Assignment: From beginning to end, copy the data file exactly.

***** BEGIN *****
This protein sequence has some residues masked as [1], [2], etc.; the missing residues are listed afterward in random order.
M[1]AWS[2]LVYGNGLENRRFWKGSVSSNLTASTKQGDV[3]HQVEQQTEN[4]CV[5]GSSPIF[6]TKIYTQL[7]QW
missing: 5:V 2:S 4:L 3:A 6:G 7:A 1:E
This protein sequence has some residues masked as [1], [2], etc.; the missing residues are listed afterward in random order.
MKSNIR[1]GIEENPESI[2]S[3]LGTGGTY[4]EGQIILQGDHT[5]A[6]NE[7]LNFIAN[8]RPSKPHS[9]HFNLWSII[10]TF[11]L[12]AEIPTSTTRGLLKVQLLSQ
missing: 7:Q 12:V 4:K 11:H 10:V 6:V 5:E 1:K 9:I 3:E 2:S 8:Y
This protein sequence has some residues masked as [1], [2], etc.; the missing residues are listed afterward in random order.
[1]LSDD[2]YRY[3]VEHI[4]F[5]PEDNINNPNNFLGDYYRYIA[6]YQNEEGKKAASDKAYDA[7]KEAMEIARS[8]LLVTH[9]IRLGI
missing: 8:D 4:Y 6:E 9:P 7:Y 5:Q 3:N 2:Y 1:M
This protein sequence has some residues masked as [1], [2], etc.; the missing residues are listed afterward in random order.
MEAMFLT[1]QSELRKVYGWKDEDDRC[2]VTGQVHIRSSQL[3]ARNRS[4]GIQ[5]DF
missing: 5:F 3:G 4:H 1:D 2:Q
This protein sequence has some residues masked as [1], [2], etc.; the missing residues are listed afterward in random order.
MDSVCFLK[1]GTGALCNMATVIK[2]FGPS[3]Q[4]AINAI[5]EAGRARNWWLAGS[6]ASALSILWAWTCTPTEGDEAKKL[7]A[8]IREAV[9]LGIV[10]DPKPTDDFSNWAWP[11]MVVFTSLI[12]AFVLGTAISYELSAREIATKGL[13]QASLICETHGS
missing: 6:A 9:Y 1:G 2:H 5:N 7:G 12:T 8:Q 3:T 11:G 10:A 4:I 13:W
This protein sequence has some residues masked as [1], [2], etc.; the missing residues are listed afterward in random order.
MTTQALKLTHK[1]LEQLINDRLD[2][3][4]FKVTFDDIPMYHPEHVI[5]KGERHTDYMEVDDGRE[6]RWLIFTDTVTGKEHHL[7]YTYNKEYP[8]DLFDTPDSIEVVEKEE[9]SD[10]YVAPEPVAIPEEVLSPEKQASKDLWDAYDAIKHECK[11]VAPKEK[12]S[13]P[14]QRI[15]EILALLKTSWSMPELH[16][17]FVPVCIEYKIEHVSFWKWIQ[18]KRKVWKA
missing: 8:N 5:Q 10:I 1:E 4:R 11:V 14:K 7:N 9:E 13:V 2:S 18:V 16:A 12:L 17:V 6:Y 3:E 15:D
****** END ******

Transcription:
This protein sequence has some residues masked as [1], [2], etc.; the missing residues are listed afterward in random order.
M[1]AWS[2]LVYGNGLENRRFWKGSVSSNLTASTKQGDV[3]HQVEQQTEN[4]CV[5]GSSPIF[6]TKIYTQL[7]QW
missing: 5:V 2:S 4:L 3:A 6:G 7:A 1:E
This protein sequence has some residues masked as [1], [2], etc.; the missing residues are listed afterward in random order.
MKSNIR[1]GIEENPESI[2]S[3]LGTGGTY[4]EGQIILQGDHT[5]A[6]NE[7]LNFIAN[8]RPSKPHS[9]HFNLWSII[10]TF[11]L[12]AEIPTSTTRGLLKVQLLSQ
missing: 7:Q 12:V 4:K 11:H 10:V 6:V 5:E 1:K 9:I 3:E 2:S 8:Y
This protein sequence has some residues masked as [1], [2], etc.; the missing residues are listed afterward in random order.
[1]LSDD[2]YRY[3]VEHI[4]F[5]PEDNINNPNNFLGDYYRYIA[6]YQNEEGKKAASDKAYDA[7]KEAMEIARS[8]LLVTH[9]IRLGI
missing: 8:D 4:Y 6:E 9:P 7:Y 5:Q 3:N 2:Y 1:M
This protein sequence has some residues masked as [1], [2], etc.; the missing residues are listed afterward in random order.
MEAMFLT[1]QSELRKVYGWKDEDDRC[2]VTGQVHIRSSQL[3]ARNRS[4]GIQ[5]DF
missing: 5:F 3:G 4:H 1:D 2:Q
This protein sequence has some residues masked as [1], [2], etc.; the missing residues are listed afterward in random order.
MDSVCFLK[1]GTGALCNMATVIK[2]FGPS[3]Q[4]AINAI[5]EAGRARNWWLAGS[6]ASALSILWAWTCTPTEGDEAKKL[7]A[8]IREAV[9]LGIV[10]DPKPTDDFSNWAWP[11]MVVFTSLI[12]AFVLGTAISYELSAREIATKGL[13]QASLICETHGS
missing: 6:A 9:Y 1:G 2:H 5:N 7:G 12:T 8:Q 3:T 11:G 10:A 4:I 13:W
This protein sequence has some residues masked as [1], [2], etc.; the missing residues are listed afterward in random order.
MTTQALKLTHK[1]LEQLINDRLD[2][3][4]FKVTFDDIPMYHPEHVI[5]KGERHTDYMEVDDGRE[6]RWLIFTDTVTGKEHHL[7]YTYNKEYP[8]DLFDTPDSIEVVEKEE[9]SD[10]YVAPEPVAIPEEVLSPEKQASKDLWDAYDAIKHECK[11]VAPKEK[12]S[13]P[14]QRI[15]EILALLKTSWSMPELH[16][17]FVPVCIEYKIEHVSFWKWIQ[18]KRKVWKA
missing: 8:N 5:Q 10:I 1:E 4:R 11:V 14:K 7:N 9:E 13:V 2:S 18:V 16:A 12:L 17:V 6:Y 3:E 15:D